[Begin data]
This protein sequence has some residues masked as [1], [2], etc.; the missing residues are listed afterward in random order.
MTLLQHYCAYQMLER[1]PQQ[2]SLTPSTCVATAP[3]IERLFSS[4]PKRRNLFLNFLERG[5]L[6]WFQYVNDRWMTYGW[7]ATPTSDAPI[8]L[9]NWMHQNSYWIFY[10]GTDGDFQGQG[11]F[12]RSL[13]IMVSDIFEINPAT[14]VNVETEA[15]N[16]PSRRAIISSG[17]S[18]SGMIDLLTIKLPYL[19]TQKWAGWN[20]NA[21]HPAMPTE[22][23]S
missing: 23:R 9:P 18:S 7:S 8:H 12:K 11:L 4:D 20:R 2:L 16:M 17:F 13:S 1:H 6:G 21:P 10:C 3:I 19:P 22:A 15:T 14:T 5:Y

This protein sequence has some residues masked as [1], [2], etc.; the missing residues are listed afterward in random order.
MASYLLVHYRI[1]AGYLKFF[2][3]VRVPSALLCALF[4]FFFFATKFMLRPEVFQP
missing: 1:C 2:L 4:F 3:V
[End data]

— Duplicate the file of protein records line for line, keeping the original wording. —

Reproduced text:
This protein sequence has some residues masked as [1], [2], etc.; the missing residues are listed afterward in random order.
MTLLQHYCAYQMLER[1]PQQ[2]SLTPSTCVATAP[3]IERLFSS[4]PKRRNLFLNFLERG[5]L[6]WFQYVNDRWMTYGW[7]ATPTSDAPI[8]L[9]NWMHQNSYWIFY[10]GTDGDFQGQG[11]F[12]RSL[13]IMVSDIFEINPAT[14]VNVETEA[15]N[16]PSRRAIISSG[17]S[18]SGMIDLLTIKLPYL[19]TQKWAGWN[20]NA[21]HPAMPTE[22][23]S
missing: 23:R 9:P 18:S 7:S 8:H 12:K 11:L 4:D 20:R 2:L 16:M 17:F 13:S 1:H 6:G 21:P 10:C 3:I 19:P 22:A 15:T 14:T 5:Y

This protein sequence has some residues masked as [1], [2], etc.; the missing residues are listed afterward in random order.
MASYLLVHYRI[1]AGYLKFF[2][3]VRVPSALLCALF[4]FFFFATKFMLRPEVFQP
missing: 1:C 2:L 4:F 3:V